Frequently Asked Questions

Glossary of Legal Terms

This contains explanations of concepts relevant to personal injury claims

Advocacy - appearing for you at court hearings.

Barrister - a separate profession from that of solicitor although it is permissible to hold both qualifications at the same time. Traditionally barristers were the only ones who could appear in court, although the split between the professions is getting smaller with solicitor advocates being allowed to appear for clients at court.

Claim - your demand for damages for personal injury whether or not court proceedings are issued.

Claims Management Company - a business set up to provide services and advice on claiming for compensation with respect to any loss or damages.

Conditional Fee Agreement - an agreement whereby the client only pays his/her solicitors costs if the solicitors win - it should be noted that despite being called "no win, no fee" the client may still be liable for the cost of some work e.g. experts, police reports, medical records etc… where the work is done outside of the solicitors office.

Contributory Negligence - where neither side is totally to blame the damages are reduced because both parties are at fault.

Counsel - a barrister practising at the independent bar - these could be used either to advise on a case or attend at trial.

Counterclaim - a cross-claim which is sometimes brought by a defendant against a claimant.

CRU Certificate - the Department for Work and Pensions (formerly the DSS) keep a record of any and all benefits paid to an injured party. They are entitled to recover these through the Compensation Recovery Unit (CRU) where damages are paid to that person - the paying party applies for a certificate of benefits paid and deducts this directly from the damages.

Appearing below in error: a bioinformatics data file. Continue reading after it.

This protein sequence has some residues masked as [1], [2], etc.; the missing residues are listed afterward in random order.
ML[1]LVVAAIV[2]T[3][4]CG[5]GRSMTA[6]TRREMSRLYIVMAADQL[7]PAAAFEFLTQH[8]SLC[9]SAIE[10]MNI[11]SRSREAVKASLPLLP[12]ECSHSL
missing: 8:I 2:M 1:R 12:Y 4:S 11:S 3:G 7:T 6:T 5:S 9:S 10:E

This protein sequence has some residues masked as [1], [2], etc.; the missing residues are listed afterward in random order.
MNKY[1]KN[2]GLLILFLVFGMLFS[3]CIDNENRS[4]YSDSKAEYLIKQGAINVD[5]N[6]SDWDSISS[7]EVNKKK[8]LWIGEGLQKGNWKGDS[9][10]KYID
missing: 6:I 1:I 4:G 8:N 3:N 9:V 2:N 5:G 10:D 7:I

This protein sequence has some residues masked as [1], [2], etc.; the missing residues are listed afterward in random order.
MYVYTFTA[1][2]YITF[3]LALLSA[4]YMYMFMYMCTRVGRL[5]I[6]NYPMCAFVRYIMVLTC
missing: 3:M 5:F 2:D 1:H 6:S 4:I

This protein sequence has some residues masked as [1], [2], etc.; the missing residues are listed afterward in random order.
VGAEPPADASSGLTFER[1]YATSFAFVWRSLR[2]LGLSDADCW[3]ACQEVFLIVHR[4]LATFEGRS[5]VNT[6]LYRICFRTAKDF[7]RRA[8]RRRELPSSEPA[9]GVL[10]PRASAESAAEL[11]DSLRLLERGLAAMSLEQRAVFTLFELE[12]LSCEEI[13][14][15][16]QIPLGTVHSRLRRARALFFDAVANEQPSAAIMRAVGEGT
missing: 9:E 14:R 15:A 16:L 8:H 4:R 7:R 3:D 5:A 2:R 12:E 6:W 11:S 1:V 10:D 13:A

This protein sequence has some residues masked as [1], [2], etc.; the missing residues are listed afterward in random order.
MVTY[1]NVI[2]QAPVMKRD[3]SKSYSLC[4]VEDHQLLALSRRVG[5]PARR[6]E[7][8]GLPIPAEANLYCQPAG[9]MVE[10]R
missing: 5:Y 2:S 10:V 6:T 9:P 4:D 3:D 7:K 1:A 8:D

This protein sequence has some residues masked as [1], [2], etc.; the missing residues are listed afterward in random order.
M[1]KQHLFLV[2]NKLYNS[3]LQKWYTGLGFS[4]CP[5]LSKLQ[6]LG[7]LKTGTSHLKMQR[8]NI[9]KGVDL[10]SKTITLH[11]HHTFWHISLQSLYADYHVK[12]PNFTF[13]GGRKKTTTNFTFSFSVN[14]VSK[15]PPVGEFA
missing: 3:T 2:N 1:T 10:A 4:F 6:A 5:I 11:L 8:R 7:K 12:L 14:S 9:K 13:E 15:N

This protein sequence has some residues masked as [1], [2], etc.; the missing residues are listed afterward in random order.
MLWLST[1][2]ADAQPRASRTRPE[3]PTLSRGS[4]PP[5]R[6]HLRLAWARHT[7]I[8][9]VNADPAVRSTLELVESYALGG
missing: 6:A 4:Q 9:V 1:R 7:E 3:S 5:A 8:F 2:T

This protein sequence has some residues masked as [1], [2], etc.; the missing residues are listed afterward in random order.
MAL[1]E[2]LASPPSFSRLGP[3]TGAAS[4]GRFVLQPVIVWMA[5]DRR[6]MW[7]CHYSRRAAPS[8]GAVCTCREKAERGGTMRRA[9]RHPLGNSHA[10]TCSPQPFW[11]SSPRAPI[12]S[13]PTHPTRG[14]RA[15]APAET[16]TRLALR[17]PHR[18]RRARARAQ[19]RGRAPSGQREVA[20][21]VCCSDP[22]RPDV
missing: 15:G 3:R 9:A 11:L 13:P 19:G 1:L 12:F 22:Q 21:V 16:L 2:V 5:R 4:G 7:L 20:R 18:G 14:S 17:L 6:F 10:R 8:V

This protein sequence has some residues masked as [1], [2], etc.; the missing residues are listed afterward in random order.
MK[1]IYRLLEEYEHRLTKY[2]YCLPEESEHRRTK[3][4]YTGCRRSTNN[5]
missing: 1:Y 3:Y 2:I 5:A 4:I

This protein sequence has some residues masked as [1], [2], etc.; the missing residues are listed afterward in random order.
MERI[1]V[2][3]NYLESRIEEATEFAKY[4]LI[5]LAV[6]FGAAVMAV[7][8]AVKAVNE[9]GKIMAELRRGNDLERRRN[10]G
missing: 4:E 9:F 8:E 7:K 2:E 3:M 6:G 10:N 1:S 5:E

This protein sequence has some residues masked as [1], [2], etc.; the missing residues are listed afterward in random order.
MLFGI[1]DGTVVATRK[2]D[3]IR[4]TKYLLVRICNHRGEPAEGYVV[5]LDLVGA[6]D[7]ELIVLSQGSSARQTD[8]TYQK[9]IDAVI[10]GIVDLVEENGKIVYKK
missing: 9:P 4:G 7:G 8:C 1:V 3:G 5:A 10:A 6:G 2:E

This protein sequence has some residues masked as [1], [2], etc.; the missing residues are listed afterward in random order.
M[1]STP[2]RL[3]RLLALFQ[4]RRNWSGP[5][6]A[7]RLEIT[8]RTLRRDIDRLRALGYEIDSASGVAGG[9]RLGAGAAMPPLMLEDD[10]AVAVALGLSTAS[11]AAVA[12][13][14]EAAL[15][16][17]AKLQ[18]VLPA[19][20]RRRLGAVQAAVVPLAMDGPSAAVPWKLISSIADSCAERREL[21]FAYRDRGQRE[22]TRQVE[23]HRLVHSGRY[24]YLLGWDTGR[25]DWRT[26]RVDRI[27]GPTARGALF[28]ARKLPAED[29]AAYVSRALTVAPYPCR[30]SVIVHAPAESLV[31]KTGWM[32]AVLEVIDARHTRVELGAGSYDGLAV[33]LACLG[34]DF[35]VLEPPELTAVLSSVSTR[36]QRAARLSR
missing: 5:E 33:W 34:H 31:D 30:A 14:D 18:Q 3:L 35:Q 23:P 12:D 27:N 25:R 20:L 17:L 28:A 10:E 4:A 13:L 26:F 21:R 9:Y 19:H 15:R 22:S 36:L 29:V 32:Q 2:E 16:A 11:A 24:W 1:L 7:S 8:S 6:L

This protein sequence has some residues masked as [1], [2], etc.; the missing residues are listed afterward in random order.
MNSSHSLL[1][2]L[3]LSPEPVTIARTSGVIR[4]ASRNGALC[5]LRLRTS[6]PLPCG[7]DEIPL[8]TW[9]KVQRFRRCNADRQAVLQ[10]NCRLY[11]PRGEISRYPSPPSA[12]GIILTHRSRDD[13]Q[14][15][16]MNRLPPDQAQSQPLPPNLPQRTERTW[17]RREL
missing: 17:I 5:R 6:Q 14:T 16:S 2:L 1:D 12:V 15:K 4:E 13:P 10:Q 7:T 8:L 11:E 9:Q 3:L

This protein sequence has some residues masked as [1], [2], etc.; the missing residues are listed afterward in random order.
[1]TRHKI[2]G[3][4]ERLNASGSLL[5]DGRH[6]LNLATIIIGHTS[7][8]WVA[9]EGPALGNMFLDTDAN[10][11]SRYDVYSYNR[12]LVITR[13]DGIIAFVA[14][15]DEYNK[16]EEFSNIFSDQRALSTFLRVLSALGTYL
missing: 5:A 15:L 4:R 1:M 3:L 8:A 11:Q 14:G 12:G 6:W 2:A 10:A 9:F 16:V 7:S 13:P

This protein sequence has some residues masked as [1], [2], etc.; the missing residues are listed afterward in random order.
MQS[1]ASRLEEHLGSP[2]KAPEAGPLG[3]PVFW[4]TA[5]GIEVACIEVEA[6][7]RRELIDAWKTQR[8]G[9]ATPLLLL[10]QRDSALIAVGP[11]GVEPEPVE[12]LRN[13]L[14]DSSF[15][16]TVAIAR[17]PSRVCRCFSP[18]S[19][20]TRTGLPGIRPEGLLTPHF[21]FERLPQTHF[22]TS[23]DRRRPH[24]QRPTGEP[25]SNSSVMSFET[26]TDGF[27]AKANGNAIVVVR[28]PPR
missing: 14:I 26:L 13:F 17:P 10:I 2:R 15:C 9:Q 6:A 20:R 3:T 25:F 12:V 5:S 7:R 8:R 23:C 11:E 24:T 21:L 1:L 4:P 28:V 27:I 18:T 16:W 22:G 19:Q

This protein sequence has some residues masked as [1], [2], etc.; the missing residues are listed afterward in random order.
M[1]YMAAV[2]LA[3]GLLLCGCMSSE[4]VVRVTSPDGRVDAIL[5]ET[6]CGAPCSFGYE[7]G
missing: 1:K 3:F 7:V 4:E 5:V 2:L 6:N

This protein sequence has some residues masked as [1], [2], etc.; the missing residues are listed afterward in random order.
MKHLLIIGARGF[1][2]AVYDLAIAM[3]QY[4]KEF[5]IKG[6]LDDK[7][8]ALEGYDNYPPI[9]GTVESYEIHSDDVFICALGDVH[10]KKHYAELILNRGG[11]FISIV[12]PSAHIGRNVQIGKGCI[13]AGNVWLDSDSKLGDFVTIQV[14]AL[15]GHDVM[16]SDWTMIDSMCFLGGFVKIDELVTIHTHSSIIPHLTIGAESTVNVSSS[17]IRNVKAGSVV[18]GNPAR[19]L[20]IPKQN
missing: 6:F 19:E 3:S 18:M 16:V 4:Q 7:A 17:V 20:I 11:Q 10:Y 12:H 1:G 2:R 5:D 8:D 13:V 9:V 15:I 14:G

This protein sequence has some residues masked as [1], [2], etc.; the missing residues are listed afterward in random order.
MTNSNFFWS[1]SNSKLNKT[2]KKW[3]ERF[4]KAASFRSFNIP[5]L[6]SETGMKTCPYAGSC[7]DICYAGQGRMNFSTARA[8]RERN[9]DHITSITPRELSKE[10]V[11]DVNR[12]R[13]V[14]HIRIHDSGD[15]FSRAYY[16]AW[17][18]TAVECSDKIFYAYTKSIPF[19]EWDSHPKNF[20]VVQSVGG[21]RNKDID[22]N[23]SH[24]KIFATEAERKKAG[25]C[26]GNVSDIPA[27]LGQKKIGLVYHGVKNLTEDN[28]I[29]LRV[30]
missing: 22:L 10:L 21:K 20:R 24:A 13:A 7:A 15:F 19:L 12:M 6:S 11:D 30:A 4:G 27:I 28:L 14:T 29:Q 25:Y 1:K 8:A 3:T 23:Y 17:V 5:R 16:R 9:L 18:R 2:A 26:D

Damages - money that you win whether by a court decision or settlement.

Default Judgement - judgement which may be entered against the defendant when no defence is lodged within set timescales.

Defendant - the person against whom the claim is brought.

Disbursements - costs for legal work which is not done by us, such as payment for medical reports, police reports, accident reports, court issue fee etc.

Financial Ombudsman Service - an intermediary service set up to resolve disputes between consumers and financial service businesses.

Full & final settlement - this is the last payment that you will receive for your claim (save for reimbursement of any disbursements you may have paid). This covers both general and special damages and an acceptance of such a payment means that you cannot ask for more, even if you later find your injuries to be more serious than originally thought.

General Damages - losses you have suffered which are not fixed e.g. your injury, loss of use of your vehicle etc.

Interim Damages -money that a court says your opponent must pay or your opponent agrees to pay while waiting for a settlement or the court's final decision.

Insurance Broker - an agent who finds insurance on behalf of someone else.

Legal Aid Contribution - the Legal Aid Board may ask that you pay towards your costs if they feel you can afford to do so - should you win then you would normally receive some or all of this back.

Legal Expenses Insurance (LEI) - insurance that protects someone against any potential legal costs arising from an accident (an event). More often than not LEI is bundled in with insurance (before the event) although LEI cover can be obtained after the event.

Lose - the court has dismissed your claim or you have stopped it on your solicitors advice.

No win, no fee agreement - see Conditional Fee Agreement

Particulars Of Claim - a statement of the case which is sent to the court with the Summons.

Personal Injury Panel - a specialised panel, accredited by The Law Society on having satisfied rigorous tests as to experience and expertise in personal injury law and practice.

Special Damages - out of pocket expenses arising from your accident e.g. loss of earnings, damaged clothing, additional travel etc - you should try and keep all receipts in this respect.

Summary Judgement - where there is no real defence to the claim then judgement can be asked for by the claimant and puts an end to issues on liability.

Summons - the claim which is being brought before the court.

Third Party Insurer - the insurance company for the other party involved in the accident.

The rules are simple. How they apply is not. For expert help call us on 0800 783 6191

Accreditation and Regulation

  • The Legal 500
  • Chambers UK
  • Association of Personal Injury Lawyers
  • The Law Society
  • Solicitors Regulation Authority
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